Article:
Quote from THE FRAGMENT by Davis Bunn

Nancy Lohr, on Amazon:

Davis Bunn is an award-winning author who has appeared on a number of bestseller lists over the course of his career. The Fragment will remind you just how he earned his reputation.

Post-WWI is the backdrop for this historical thriller that opens with young Muriel Ross jumping at the opportunity to travel to Paris with U.S. Senator Tom Bryan, her father’s good friend. The senator is hoping to purchase an antique he’s been seeking for years. Muriel thinks she will be photographing the Parisians in natural settings, but soon her real mission is revealed as her skills as a Smithsonian researcher are called on to document the authenticity of an artifact she never thought she would see.

She interacts with ambassadors, priests, and one French veteran of war, and not all are to be trusted. Political intrigue, potential theft, and personal safety drive the plot. Muriel’s knowledge of the artifacts and the stories they hide adds another layer to the book.

Bunn’s reputation is bolstered by this newest addition to his body of work. 5 Stars

Quote from THE FRAGMENT by Davis Bunn

Judy Crewdson, on Amazon

Set after WWI, this book brought out many things for me.

One: it gave a beautiful picture of the people of France after the war and Influenza epidemic had ravaged the country.

Two: through Muriel’s pictures, she captivated the people, their hopes for better, and their struggle to live.

Three: The weaving of her faith throughout the story, especially with Charles, was direct and meaningful. She tried to get him to see that faith in Christ would help him find his way after the tragic deaths of his family, but alas, he never did find that peace.

I think what fascinated me the most was her ability to decipher what was real and what was a copy of the True Cross. Her observations and techniques were meticulous in finding the real True Cross. The book did not drag on like I thought it would, at first, but flowed smoothly throughout. I will read it again, and in fact, I read it twice just to make sure I didn’t miss anything. Well done! 5 Stars

Free Download: Complete List of Books by Davis Bunn

Wednesday, March 16th, 2016

Readers frequently ask if I have a complete list of all the books I’ve written. Ask and you shall receive! This list is updated for 2016, and it even includes a few titles that will be coming in 2017 and beyond.

To get your downloadable PDF, click the button below and fill out the form. You’ll receive an email from me that’ll include a link to open the file. Be sure to save it to your hard drive and print it so you can refer to it throughout the year.

I’d love to hear in the Comments how many you’ve read… or what’s next on your list. And if you enjoy the list, I hope you’ll click the “Tweet It” link below to share with your friends.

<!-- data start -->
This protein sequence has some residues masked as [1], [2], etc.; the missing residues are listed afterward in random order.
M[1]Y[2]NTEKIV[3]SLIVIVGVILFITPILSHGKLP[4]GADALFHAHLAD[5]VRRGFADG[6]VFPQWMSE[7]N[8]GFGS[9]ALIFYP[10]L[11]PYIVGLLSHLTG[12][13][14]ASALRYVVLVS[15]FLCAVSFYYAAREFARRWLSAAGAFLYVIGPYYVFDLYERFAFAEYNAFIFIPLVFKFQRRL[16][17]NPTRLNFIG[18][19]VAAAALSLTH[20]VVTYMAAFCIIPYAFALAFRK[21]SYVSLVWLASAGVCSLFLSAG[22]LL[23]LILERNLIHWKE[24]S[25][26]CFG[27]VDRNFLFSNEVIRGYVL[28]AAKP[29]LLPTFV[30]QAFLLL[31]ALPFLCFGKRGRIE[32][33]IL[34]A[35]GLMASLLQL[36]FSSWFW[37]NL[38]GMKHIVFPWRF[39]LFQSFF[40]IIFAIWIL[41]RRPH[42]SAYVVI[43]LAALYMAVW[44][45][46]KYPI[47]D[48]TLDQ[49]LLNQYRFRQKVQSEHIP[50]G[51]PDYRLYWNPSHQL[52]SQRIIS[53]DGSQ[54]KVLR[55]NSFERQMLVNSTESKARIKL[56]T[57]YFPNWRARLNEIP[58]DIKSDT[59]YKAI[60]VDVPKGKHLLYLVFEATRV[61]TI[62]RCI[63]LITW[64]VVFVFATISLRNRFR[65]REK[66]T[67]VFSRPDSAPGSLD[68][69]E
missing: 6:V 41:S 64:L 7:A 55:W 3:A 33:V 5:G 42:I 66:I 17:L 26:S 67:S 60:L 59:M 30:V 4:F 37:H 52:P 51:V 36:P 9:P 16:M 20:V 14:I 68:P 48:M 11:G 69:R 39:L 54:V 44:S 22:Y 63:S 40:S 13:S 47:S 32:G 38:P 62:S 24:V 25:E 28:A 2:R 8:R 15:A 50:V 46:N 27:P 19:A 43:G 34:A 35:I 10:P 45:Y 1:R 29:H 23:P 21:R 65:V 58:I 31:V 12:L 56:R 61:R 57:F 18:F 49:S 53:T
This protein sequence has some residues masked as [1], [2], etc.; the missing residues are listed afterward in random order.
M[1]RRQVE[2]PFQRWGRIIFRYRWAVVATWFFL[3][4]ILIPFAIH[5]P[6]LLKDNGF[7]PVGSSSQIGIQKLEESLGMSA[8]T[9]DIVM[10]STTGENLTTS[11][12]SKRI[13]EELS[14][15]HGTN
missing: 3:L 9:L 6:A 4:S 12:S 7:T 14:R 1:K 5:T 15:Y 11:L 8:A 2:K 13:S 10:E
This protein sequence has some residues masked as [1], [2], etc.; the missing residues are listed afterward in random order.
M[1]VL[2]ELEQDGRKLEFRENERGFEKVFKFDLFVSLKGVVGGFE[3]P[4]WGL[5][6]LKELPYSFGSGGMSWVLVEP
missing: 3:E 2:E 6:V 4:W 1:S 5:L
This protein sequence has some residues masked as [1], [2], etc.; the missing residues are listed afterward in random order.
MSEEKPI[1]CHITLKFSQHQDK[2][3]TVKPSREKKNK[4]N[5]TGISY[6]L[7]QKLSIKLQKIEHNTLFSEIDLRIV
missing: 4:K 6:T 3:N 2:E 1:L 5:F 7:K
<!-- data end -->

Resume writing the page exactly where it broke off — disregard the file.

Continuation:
Thanks for being a faithful reader, and best wishes for a bookish 2016!

I’d love a free PDF of Davis Bunn’s books!

Tweet It!

Q & A with Davis Bunn: Why take a naive woman on a clandestine mission overseas?

Friday, March 11th, 2016

The Fragment by Davis Bunn

Q: Why would a U.S. senator choose to take such an inexperienced and sheltered young woman as Muriel with him on such a clandestine and dangerous mission?

Davis Bunn: The twenties marked a dramatic turn in the rights and freedom of women. Suffrage had finally resulted in women receiving not just the vote, but legal recognition of their status.

As a result, a number of avenues were opening for them, including opportunities to do what for their mothers’ generation would have been considered utterly impossible.

Senator Bryan had, in effect, been grooming Muriel for this adventure since she entered university. He did this with her father’s approval.

Plot inspiration from my life

A personal event from my own life colored the emotional side to Muriel’s adventure. When I was twenty I left the United States for England. I graduated early from university and went to the UK to do a masters.

It was the first time I had ever traveled any distance, much less by myself. A lot of the emotions that Muriel experienced were based upon my early days.

Back to you

Tell me about a time you sensed God calling you to do something you’ve longed to do, but was outside your comfort zone.

How did you respond? What were the results? (This could be something that’s happening now, too – a tugging on your heart that you are prayerfully considering.)


Writing Challenge: Describe a jaw-dropping view

Friday, March 4th, 2016

Keeping things short and sweet today. Here’s one of my favorite descriptions from my new novel, The Fragment.

The Fragment by Davis Bunn

Writing challenge

Have you visited a place that is so jaw-dropping, it’s hard to describe in words?

Envision that place. Describe it, helping people who have never been there to see it, feel it, taste it.

This place might be a grand palace, like the one I describe here. Or it may be the view from your yard. Or something you see daily while you commute to work.

Give it a shot in the comments. I’m betting big money that we have more than a few “word artists” out there.

The Fragment: ‘A world of intrigue, romance, adventure, and faith’

Wednesday, February 24th, 2016